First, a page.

Catholic Encyclopedia (1913)/Diocese of Sovana and Pitigliano
DIOCESE OF SOVANA AND PITIGLIANO (SUANENSIS ET PITILIANENSIS).
The two towns, Sovana and Pitigliano, are situated in the Province of Grosseto, Central Italy. Sovana was an ancient Etruscan city, and preserved a certain importance till the end of the thirteenth century, having been from the days of Charlemagne the capital of the counts of Aldobrandeschi, lords of Southern Tuscany. In 1240 the city withstood a siege by Frederick II. Later it passed under the sway of the Orsini, who transferred their residence to Pitigliano, a more salubrious locality, mentioned for the first time in 1081. In 1401 it fell into the power of the Republic of Siena. In 1434 Count Gentile Orsini having been killed at Sovana, the people of Pitigliano put the town to fire and sword, and brought about its complete decay, so that in 1833 it contained only 64 inhabitants.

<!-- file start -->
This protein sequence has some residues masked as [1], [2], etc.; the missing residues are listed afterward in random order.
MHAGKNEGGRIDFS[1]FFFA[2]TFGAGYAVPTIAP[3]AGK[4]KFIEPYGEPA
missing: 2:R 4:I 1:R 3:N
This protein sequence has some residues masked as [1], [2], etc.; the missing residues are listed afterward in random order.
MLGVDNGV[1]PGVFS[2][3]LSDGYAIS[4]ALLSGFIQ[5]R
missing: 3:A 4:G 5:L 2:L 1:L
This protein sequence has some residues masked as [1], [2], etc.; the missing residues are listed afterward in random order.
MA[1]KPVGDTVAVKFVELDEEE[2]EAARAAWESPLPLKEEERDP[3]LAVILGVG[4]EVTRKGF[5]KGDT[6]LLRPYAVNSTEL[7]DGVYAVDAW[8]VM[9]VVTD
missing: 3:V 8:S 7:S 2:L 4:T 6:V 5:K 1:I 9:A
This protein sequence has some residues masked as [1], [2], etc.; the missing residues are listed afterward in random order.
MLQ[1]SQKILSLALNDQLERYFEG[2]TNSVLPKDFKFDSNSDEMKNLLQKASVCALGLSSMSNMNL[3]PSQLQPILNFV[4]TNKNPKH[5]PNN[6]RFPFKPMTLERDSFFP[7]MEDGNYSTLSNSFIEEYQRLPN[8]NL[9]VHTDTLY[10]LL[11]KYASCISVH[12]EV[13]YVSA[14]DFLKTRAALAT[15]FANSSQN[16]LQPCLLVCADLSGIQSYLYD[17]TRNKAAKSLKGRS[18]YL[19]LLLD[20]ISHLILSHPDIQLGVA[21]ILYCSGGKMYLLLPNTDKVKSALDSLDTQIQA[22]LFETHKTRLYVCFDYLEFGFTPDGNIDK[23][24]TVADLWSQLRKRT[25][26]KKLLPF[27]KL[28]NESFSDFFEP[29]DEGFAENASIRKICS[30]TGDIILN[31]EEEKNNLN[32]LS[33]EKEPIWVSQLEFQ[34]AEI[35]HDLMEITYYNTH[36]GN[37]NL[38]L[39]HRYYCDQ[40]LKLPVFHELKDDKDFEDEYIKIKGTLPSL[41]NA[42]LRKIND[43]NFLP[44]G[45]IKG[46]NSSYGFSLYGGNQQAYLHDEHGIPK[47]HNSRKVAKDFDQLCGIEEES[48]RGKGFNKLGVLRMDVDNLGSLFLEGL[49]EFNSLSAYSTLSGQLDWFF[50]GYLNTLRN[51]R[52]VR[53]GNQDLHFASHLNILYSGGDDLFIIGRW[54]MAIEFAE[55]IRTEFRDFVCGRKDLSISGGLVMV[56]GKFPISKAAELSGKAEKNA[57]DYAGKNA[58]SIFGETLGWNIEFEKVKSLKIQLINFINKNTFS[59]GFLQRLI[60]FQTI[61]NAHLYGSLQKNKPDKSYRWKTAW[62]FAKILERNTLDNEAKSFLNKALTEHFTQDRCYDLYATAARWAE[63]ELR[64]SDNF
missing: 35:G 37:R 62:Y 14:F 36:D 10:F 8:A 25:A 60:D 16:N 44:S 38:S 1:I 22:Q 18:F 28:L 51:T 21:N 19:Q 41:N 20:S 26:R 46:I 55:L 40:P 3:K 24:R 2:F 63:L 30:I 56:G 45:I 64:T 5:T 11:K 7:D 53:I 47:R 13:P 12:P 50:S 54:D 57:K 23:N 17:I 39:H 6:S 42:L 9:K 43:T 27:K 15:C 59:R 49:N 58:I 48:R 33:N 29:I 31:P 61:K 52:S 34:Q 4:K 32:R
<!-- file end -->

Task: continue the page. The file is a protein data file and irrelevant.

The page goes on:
The territory of this diocese includes the celebrated Vallombrosan Abbey of Monte Calvello, which was transferred in 1496 to within the city limits. St. Gregory VII was born at Sovana. Its first known bishop is Mauritius (680); other bishops were: Raineri (963), who re-introduced common life among the canons; Pier Nicolò Blandinelli (1380), who had the doors of the cathedral made; Apollonio Massaini (1439), under whom the relics of S. Mamiliano, Bishop of Palermo, were translated from the Island of Giglio; Alfonso Petrucci (1498), son of the Tyrant of Siena, later a cardinal, condemned to death by Leo X in 1517; his successor, Lattanzio Petrucci, was accused of high treason and forced to flee, but he was acquitted by Adrian VI; Carvajal Simoncelli (1535) ruled the diocese for sixty-one years; Francesco Pio Santi (1776) resisted the innovations of Leopold and the Synod of Pistoia. For a long time the bishops of Sovana have resided at Pitigliano. In 1844 that city was made an episcopal see and united aeque principaliter to that of Sovana. The diocese is suffragan of Siena, and contains 47 parishes, with 90 secular and 8 regular priests; 2 Franciscan convents, 4 convents of nuns, and 38,500 inhabitants.
CAPPELLETTI, Le Chiese d'Italia (Venice, 1857).